Rivera was granted a football scholarship to California, where he was a consensus All-American linebacker, leading the Golden Bears in tackles for his last three years as a player. He once held Cal's all-time sack and career tackles records, and still holds the record for most tackles for loss in a season, set in 1983. Rivera was the MVP of the 1984 East-West Shrine Game.[2]

Pro career[edit]

In the 1984 NFL draft, Rivera was selected in the second round by the Chicago Bears. During the 1985 season, he played in Super Bowl XX, where the Bears routed the New England Patriots, 46-10. Rivera was the first Mexican/Puerto Rican to play on a Super Bowl championship team. He became the starter in 1988, serving for three seasons. Rivera played for the Bears for a total of nine seasons (1984–1992).[3]

Coaching career[edit]

In 1993, Rivera went to work for WGN-TV and SportsChannel Chicago as a TV analyst covering the Bears and college football. In 1996, he became a defense quality control coach for the Bears.

Philadelphia Eagles[edit]

In 1999, Rivera was named linebackers coach for the Philadelphia Eagles. During his tenure, the Eagles advanced to the NFC championship for three consecutive seasons. He is credited with developing linebacker Jeremiah Trotter into a two-time Pro Bowl performer.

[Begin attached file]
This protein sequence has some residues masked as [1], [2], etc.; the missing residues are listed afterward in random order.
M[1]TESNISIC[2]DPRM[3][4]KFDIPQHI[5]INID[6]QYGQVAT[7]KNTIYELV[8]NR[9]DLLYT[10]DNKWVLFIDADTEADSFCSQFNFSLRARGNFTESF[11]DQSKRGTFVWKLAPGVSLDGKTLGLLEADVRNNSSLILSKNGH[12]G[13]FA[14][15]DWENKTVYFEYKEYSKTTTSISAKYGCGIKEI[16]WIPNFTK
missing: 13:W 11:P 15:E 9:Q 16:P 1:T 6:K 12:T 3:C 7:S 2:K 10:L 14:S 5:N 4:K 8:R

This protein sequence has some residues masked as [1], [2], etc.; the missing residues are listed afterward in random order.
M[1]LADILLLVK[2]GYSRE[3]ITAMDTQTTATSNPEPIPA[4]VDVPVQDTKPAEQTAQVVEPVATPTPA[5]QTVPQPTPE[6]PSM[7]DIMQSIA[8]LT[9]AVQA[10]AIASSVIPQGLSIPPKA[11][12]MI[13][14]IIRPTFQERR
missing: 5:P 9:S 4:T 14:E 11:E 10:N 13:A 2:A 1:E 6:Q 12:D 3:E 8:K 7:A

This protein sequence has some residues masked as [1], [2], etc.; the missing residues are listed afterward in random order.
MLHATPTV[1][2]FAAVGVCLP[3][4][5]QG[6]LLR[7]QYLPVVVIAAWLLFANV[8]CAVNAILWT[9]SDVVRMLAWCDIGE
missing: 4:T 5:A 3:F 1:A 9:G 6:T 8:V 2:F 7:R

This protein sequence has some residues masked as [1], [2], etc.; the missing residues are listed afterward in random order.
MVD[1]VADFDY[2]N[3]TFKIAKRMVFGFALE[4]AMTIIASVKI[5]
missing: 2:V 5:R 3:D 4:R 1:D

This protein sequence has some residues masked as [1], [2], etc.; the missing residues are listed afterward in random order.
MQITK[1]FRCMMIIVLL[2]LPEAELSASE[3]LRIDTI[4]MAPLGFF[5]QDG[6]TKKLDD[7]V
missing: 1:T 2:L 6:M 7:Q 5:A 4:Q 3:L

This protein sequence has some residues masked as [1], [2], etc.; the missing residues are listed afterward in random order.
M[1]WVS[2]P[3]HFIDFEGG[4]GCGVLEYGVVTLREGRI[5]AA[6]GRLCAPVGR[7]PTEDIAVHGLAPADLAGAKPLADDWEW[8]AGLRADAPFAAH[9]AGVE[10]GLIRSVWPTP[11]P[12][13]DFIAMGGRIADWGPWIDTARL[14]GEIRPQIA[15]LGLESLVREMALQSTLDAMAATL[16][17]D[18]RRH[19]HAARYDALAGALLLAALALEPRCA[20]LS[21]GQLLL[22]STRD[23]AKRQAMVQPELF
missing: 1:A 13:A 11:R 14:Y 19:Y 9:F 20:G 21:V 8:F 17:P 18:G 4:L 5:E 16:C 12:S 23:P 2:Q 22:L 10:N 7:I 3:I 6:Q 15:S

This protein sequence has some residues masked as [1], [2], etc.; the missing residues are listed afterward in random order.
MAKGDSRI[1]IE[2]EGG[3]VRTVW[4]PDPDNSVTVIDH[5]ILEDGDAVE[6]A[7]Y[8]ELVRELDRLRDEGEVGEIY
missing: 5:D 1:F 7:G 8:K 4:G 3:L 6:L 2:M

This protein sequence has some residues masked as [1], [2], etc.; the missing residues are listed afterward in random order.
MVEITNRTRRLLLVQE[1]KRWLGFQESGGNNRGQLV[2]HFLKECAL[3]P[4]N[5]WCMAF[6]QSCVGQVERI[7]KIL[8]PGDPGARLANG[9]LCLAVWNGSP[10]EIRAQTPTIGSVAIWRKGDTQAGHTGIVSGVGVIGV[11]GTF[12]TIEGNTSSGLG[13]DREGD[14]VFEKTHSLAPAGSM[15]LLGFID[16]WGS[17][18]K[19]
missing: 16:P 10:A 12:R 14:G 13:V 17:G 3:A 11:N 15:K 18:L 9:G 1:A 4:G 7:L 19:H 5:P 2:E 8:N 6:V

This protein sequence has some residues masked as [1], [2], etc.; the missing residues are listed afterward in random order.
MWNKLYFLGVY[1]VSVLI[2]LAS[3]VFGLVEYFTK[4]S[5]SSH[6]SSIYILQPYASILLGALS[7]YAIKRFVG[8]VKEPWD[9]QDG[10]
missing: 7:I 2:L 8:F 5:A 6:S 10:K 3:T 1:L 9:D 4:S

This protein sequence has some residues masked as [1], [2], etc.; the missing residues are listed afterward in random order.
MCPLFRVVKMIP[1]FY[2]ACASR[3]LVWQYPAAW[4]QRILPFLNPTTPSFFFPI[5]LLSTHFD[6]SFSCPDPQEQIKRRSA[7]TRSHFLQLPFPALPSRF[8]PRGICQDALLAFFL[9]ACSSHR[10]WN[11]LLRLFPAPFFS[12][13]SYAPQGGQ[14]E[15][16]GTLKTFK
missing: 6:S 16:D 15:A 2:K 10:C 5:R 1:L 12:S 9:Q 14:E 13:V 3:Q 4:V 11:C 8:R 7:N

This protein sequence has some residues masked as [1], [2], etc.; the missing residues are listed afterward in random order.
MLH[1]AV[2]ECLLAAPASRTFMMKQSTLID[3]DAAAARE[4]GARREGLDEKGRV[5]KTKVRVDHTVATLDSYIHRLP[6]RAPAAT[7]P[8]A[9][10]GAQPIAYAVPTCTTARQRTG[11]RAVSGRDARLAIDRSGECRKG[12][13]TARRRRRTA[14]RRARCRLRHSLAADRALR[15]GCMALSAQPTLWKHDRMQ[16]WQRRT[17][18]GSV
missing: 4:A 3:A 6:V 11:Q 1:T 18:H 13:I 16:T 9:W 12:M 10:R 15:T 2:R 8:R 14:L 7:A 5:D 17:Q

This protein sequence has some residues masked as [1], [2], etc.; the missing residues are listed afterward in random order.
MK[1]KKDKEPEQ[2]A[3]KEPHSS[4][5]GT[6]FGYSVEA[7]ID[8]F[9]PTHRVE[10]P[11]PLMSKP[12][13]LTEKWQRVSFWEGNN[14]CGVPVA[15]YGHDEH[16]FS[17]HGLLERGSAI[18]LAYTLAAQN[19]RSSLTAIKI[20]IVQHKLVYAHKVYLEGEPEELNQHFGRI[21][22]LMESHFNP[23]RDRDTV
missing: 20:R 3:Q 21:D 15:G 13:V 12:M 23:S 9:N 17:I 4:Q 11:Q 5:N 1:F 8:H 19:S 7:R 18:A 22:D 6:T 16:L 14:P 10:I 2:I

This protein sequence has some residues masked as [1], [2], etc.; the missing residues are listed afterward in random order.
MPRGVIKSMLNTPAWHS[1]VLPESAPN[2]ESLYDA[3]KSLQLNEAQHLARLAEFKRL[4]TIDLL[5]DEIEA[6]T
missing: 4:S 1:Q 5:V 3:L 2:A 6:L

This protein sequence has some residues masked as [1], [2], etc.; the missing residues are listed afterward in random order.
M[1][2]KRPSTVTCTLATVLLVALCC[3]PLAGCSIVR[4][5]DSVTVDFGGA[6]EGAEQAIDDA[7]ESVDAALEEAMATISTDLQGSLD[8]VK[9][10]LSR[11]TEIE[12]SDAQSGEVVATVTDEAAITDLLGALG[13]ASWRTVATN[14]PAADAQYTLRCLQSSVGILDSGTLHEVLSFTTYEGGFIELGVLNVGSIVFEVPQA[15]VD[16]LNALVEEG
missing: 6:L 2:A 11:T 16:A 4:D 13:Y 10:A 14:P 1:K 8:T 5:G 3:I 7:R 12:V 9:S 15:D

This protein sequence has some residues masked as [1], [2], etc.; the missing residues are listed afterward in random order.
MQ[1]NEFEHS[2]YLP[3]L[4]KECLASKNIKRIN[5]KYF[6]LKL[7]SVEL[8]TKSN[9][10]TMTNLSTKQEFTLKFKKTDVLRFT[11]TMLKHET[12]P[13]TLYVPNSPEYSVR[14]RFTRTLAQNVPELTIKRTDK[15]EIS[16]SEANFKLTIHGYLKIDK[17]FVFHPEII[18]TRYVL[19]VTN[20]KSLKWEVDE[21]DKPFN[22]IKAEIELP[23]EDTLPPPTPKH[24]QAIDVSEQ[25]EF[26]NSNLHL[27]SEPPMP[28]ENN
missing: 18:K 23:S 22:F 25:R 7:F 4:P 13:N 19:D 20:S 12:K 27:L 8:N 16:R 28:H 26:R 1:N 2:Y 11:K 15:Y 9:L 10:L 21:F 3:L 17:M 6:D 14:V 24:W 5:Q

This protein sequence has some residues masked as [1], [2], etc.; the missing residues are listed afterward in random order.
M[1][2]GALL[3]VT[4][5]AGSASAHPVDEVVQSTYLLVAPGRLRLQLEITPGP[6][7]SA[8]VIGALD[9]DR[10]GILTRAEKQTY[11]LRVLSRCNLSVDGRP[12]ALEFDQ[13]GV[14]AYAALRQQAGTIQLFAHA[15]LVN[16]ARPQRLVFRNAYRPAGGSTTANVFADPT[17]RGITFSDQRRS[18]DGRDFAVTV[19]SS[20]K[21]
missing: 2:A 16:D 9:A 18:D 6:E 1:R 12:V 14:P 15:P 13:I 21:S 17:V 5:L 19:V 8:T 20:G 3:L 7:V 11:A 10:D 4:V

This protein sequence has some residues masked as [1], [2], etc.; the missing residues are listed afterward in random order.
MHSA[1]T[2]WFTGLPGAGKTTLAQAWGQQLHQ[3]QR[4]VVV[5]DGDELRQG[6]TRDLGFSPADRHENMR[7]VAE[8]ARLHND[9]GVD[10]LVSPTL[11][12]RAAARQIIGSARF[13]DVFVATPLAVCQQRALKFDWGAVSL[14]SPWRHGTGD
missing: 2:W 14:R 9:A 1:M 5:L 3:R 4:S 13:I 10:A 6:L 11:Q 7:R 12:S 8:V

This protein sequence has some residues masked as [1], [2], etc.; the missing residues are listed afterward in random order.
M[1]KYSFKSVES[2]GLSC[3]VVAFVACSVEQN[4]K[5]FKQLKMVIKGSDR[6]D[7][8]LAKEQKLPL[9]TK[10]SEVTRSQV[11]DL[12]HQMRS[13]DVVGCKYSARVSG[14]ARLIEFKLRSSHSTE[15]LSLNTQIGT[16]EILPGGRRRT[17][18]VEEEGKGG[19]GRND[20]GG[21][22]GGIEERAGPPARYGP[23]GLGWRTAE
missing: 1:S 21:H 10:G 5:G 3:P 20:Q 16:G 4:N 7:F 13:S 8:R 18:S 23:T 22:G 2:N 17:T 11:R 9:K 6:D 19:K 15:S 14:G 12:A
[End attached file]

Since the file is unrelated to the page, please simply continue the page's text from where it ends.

Back in Chicago[edit]

On January 23, 2004, Rivera was named defensive coordinator of the Bears. In 2005, the Bears' defense was rated second-best in the NFL.[4] The Bears qualified for the NFC playoffs, losing in the second round to the Carolina Panthers, 29-21. The 2005 performance of the Chicago Bears earned him consideration for Head Coach assignments from several NFL teams.

In 2006, the Bears' defensive efforts failed to match the success of their 2005 season. Nevertheless, the team was still a notable presence in league, finishing with the league’s third ranked and conference’s top-ranked points allowed category.[4] The defense’s success earned Rivera recognition among franchises looking for new head coaches. The Arizona Cardinals and Pittsburgh Steelers interviewed him in January 2007. He was a candidate for the vacant Dallas Cowboys head coaching position, a job that ultimately went to San Diego Chargers defensive coordinator Wade Phillips. Rivera was named as a potential candidate to replace the fired Marty Schottenheimer in San Diego, but the job was filled by Norv Turner, the brother of fellow offensive coordinator, Ron Turner, Rivera's offensive counterpart in Chicago.[5][6][7] After the announcement, ESPN reported that the Bears were considering letting Rivera go. This came after several other teams interviewed him, and the negotiations between his representatives and the Bears were making little progress.[8] On February 19, 2007, it was announced that Ron Rivera's contract with the Bears would not be renewed.[9]